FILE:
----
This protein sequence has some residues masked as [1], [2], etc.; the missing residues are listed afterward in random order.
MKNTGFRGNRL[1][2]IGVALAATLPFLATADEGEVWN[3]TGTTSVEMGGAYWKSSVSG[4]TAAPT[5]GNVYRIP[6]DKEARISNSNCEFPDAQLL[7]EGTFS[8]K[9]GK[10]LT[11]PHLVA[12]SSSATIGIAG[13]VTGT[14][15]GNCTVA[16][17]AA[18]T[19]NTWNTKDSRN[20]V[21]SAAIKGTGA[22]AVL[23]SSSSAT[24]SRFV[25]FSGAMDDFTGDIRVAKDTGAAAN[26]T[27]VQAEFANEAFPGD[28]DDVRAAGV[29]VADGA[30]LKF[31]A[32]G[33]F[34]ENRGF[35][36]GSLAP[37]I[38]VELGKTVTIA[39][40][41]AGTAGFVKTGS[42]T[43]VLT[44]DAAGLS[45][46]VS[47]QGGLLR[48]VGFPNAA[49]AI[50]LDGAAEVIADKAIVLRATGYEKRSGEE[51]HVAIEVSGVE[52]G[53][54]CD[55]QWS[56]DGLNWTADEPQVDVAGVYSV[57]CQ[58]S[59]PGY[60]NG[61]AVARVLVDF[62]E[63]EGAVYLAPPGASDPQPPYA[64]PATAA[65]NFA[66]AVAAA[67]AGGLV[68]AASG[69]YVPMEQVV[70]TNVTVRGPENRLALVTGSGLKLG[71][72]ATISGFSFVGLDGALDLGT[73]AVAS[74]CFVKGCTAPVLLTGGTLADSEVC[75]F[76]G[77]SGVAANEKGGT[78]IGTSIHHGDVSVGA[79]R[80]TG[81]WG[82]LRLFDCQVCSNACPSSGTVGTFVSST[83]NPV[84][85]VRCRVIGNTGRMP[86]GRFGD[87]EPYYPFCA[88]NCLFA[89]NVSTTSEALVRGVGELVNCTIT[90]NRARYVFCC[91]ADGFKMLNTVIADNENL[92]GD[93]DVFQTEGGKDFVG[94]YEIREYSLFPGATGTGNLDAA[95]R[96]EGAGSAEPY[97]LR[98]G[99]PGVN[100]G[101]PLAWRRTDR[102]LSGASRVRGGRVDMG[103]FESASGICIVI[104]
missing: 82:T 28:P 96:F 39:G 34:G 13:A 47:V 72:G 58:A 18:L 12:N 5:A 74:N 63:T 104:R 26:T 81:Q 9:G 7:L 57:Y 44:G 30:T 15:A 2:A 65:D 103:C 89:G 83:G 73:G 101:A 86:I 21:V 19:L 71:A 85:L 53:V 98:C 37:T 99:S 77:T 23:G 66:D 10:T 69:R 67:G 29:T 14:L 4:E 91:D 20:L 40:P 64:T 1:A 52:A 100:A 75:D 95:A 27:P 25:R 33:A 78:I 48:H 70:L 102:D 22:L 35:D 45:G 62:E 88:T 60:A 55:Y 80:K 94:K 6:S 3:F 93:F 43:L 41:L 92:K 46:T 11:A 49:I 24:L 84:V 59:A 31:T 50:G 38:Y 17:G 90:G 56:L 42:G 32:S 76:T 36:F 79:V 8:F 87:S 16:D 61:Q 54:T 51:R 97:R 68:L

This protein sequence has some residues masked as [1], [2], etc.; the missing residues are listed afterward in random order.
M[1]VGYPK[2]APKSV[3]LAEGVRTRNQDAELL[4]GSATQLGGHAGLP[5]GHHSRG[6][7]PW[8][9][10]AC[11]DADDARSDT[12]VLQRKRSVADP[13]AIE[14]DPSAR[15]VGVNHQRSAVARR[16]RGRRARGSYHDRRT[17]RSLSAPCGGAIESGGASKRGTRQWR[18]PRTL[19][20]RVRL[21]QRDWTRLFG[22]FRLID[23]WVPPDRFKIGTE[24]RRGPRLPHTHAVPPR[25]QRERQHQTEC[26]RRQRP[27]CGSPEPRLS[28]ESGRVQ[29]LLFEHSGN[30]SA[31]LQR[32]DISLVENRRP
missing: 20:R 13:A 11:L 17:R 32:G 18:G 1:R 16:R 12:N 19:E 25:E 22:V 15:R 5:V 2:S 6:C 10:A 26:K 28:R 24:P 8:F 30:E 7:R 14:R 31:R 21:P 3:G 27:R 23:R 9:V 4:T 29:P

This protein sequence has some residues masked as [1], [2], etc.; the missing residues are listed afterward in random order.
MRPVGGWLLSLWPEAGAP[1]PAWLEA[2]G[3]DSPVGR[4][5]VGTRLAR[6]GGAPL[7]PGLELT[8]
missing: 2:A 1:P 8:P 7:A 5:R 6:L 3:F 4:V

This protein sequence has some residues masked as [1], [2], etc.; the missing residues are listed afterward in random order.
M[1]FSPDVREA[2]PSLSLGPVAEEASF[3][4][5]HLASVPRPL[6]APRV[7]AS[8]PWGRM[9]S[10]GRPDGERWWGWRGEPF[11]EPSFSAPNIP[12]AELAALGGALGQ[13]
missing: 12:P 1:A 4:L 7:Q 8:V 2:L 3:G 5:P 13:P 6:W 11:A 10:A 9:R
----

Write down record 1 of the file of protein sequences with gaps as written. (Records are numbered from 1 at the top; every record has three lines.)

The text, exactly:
This protein sequence has some residues masked as [1], [2], etc.; the missing residues are listed afterward in random order.
MKNTGFRGNRL[1][2]IGVALAATLPFLATADEGEVWN[3]TGTTSVEMGGAYWKSSVSG[4]TAAPT[5]GNVYRIP[6]DKEARISNSNCEFPDAQLL[7]EGTFS[8]K[9]GK[10]LT[11]PHLVA[12]SSSATIGIAG[13]VTGT[14][15]GNCTVA[16][17]AA[18]T[19]NTWNTKDSRN[20]V[21]SAAIKGTGA[22]AVL[23]SSSSAT[24]SRFV[25]FSGAMDDFTGDIRVAKDTGAAAN[26]T[27]VQAEFANEAFPGD[28]DDVRAAGV[29]VADGA[30]LKF[31]A[32]G[33]F[34]ENRGF[35][36]GSLAP[37]I[38]VELGKTVTIA[39][40][41]AGTAGFVKTGS[42]T[43]VLT[44]DAAGLS[45][46]VS[47]QGGLLR[48]VGFPNAA[49]AI[50]LDGAAEVIADKAIVLRATGYEKRSGEE[51]HVAIEVSGVE[52]G[53][54]CD[55]QWS[56]DGLNWTADEPQVDVAGVYSV[57]CQ[58]S[59]PGY[60]NG[61]AVARVLVDF[62]E[63]EGAVYLAPPGASDPQPPYA[64]PATAA[65]NFA[66]AVAAA[67]AGGLV[68]AASG[69]YVPMEQVV[70]TNVTVRGPENRLALVTGSGLKLG[71][72]ATISGFSFVGLDGALDLGT[73]AVAS[74]CFVKGCTAPVLLTGGTLADSEVC[75]F[76]G[77]SGVAANEKGGT[78]IGTSIHHGDVSVGA[79]R[80]TG[81]WG[82]LRLFDCQVCSNACPSSGTVGTFVSST[83]NPV[84][85]VRCRVIGNTGRMP[86]GRFGD[87]EPYYPFCA[88]NCLFA[89]NVSTTSEALVRGVGELVNCTIT[90]NRARYVFCC[91]ADGFKMLNTVIADNENL[92]GD[93]DVFQTEGGKDFVG[94]YEIREYSLFPGATGTGNLDAA[95]R[96]EGAGSAEPY[97]LR[98]G[99]PGVN[100]G[101]PLAWRRTDR[102]LSGASRVRGGRVDMG[103]FESASGICIVI[104]
missing: 82:T 28:P 96:F 39:G 34:G 13:A 47:V 72:G 58:A 18:L 12:N 5:A 74:N 63:T 104:R 26:T 81:Q 9:G 7:L 57:Y 44:G 30:T 15:A 2:A 65:D 103:C 89:G 83:G 73:G 101:A 86:I 21:V 19:L 71:A 85:L 53:V 98:C 37:T 99:S 77:T 23:G 66:D 10:T 69:R 67:G 29:T 14:L 4:E 91:D 20:L 40:P 64:T 1:A 52:A 100:A 75:D 95:A 27:P 25:R 33:A 78:I 48:H 70:L 102:D 22:L 35:D 45:G 62:E 88:T 60:A 55:Y 80:K 94:K 6:S 3:F 93:F 43:L 41:L 92:K 46:T 11:A 49:I 24:L 84:V 59:A 31:T 50:G 38:Y 17:G 90:G 56:L 42:G 32:S 76:T 36:F 79:V 8:F 87:S 16:D 61:Q 54:T 51:R 97:R 68:L